Need tips for training to the milk stand

Discussion in 'Goats' started by outofmire, May 3, 2005.

  1. outofmire

    outofmire Well-Known Member

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    It's only been 5 days since I started milking, and it's new to both of us. But it is really aggrivating when she starts kicking and stepping in the milk. I've got the hang of milking if she'll just stand still. I've tried tying her back legs down, and that settled her down enough so that day three I could untie her again. I really had tying her because I worry it will hurt her legs. By day 4 she figured out she could move those legs again and boy has she! So I had to tie her again half way through milking because she made me spill some.

    I want to get one of those goat hobbles, but I don't understand how it will keep their legs down. I mean I can see by the design that it will be difficult to kick, but can they still kick some? I can't get a hobble right now because we don't have any money, and I'm thinking we may have the hang of things by the time we get it anyway.

    Any tips for training a goat to the stand? How long should I expect before things are better? This is a gentle and sweet goat too! So I'm really wondering what it will be like to milk my spunky minimancha. I'm careful to not pinch her or pull hair. My hands are a little cold when I first get started, and I know she doesn't like that. I do give her grain, but she finishes before I do because half the time I can't milk with both hands because I have to have one hand on the pail ready to move it out of the way of her kicking feet. I have my daughter stand there and dole it out to her more gradually to stretch the grain, but it still takes me 45 minutes. I know it wouldn't take that long if she'd stand still and let me use two hands.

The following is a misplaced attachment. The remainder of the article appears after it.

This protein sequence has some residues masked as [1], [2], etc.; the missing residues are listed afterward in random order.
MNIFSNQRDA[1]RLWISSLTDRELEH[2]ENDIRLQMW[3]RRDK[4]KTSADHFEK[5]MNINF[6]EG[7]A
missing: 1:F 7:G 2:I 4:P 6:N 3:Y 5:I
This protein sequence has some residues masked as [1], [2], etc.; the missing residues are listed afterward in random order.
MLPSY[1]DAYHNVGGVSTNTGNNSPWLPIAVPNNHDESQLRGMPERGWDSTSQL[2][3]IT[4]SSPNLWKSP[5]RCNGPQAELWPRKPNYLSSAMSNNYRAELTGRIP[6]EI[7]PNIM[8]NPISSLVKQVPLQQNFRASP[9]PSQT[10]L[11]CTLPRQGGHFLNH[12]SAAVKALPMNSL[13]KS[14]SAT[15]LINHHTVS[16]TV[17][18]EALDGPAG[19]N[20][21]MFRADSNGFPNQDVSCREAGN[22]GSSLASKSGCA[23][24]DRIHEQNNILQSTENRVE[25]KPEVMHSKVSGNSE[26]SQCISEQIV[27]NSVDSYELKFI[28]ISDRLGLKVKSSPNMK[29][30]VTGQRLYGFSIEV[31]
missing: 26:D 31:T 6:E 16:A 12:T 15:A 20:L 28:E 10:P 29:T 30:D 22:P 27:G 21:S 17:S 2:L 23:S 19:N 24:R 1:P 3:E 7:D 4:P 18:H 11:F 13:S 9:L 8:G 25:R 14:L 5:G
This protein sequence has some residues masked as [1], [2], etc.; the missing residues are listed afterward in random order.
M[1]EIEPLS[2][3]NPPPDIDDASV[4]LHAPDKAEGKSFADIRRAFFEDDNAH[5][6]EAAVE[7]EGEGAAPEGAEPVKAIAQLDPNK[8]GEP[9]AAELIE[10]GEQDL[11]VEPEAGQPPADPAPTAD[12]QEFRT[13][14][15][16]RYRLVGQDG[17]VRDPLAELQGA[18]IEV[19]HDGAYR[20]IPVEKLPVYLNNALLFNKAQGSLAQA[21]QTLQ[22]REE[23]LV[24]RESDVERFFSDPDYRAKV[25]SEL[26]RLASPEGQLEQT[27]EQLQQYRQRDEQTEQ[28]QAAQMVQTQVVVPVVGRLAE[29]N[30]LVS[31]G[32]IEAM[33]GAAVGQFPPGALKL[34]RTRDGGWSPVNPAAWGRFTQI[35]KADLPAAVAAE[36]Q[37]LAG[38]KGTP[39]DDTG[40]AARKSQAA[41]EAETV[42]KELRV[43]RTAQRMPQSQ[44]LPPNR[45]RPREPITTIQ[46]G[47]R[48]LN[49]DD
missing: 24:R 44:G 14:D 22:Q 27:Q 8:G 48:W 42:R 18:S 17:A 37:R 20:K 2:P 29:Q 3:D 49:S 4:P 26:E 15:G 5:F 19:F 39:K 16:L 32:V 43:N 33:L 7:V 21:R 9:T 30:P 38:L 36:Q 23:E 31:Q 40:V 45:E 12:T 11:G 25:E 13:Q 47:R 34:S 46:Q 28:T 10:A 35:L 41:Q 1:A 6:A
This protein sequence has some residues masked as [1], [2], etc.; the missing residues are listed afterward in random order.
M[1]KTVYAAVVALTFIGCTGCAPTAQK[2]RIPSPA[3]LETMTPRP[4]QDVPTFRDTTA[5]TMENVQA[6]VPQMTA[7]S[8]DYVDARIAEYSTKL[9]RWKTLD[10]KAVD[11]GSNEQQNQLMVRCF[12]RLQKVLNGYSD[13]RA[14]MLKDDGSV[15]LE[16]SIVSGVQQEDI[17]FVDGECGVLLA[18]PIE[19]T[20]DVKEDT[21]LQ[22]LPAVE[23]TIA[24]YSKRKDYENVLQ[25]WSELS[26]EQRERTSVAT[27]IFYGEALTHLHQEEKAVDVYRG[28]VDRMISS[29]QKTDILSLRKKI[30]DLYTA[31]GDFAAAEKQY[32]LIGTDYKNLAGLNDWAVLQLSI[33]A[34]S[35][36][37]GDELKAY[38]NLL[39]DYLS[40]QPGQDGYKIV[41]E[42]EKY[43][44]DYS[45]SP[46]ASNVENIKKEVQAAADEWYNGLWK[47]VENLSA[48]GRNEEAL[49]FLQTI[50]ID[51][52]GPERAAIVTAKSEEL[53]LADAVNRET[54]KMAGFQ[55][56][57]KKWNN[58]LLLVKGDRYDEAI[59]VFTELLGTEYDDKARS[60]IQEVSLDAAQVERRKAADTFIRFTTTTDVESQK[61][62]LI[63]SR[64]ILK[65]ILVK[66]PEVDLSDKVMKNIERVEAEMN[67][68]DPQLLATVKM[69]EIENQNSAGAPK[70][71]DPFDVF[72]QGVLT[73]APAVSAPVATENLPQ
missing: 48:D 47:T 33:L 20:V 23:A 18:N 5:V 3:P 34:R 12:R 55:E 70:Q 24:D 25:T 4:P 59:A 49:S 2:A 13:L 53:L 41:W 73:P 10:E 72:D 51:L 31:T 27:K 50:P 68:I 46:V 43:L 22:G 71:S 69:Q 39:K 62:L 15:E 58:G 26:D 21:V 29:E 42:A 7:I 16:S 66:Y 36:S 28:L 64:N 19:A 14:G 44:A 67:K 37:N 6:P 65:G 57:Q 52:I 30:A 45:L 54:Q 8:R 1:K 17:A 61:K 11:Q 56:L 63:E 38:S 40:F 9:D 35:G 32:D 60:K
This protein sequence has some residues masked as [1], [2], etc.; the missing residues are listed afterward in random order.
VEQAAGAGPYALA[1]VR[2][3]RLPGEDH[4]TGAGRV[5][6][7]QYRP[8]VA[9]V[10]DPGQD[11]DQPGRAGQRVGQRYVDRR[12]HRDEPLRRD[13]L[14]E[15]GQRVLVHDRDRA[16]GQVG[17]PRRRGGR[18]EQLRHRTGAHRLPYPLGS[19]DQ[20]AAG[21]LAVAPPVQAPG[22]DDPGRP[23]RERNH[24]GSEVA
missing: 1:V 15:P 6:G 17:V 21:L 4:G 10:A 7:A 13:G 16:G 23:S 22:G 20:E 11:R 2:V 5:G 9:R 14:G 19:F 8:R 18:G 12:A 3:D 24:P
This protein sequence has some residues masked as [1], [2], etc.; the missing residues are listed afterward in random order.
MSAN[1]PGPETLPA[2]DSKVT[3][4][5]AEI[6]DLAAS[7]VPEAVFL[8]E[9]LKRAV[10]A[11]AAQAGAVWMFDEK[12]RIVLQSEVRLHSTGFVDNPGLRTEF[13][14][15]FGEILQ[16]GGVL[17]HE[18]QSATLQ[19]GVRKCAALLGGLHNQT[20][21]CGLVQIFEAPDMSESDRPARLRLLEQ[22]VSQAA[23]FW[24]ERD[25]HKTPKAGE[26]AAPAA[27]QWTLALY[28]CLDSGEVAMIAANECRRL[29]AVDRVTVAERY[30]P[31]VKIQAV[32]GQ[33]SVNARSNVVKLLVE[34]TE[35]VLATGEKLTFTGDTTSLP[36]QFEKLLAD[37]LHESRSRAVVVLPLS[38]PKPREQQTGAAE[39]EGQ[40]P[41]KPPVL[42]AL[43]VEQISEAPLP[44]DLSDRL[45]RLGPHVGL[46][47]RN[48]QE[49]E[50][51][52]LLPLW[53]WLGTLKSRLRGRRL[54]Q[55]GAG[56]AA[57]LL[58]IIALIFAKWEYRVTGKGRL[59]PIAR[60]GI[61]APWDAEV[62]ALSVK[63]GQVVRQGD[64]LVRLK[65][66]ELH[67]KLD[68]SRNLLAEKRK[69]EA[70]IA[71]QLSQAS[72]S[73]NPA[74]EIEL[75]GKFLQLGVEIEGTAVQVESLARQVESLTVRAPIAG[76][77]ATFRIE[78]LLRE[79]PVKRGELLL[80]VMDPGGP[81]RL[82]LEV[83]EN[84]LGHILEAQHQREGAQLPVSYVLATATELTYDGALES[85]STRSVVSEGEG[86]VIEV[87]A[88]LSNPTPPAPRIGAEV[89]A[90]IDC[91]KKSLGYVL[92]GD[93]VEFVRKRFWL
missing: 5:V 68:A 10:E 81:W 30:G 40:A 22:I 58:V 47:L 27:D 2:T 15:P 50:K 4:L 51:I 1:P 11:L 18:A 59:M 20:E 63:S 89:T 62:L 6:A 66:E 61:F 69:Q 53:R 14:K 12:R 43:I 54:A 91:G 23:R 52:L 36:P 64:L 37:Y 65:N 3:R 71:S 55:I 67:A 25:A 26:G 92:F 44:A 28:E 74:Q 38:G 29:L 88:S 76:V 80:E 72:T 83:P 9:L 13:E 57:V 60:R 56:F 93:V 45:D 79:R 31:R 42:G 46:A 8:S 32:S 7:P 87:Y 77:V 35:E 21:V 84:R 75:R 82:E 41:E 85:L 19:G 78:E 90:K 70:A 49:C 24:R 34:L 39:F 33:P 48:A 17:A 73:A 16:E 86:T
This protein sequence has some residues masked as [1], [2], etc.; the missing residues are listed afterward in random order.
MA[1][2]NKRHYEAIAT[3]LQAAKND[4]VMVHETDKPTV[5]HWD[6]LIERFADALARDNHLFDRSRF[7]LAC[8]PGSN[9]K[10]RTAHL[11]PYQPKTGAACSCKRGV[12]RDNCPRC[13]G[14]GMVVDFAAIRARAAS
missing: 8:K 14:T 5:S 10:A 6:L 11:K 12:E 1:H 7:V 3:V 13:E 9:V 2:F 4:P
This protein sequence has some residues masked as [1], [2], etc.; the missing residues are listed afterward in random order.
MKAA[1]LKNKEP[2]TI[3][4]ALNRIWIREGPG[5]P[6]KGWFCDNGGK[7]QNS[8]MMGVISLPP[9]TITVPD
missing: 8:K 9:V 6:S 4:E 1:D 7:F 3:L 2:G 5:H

2. dale anne

    dale anne Well-Known Member

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    howdy...it might be that she is fighting the milking...has she even been milked before?...it may just be this is all new to her also and she will get use to it after awhile...the hobbles do work as i have a set and have used them on maddie my nubian...she can not kick while these are on...but before i used them i found another way to still her...i had my hubby hold up a back leg to keep her off balance a lil while i milked her...with one leg up she couldnt kick with the other...she is doing much better now...she had kicked over the milk pail the other day on me...i wnt to pick up the pail and noticed a lil bit of red stuff on my hand well after i checked her out i found she had a lil chapped area that had open up from me milking her so i tended to it and had to dump the milk cause i wasnt sure if any blood got into it...i didnt see the chapped area was very very small like a tiny papercut and couldnt feel it cause i have calloused hands and fingers....check to see if this may also be the case for you..chapping a small cut or abbrasion...it took maddie about a week after taking off the hobbles to be dead calm for me...i reckon she figured i wasnt going to give up and that i was more of a stubborn goats then she is lol....hope this helps dale anne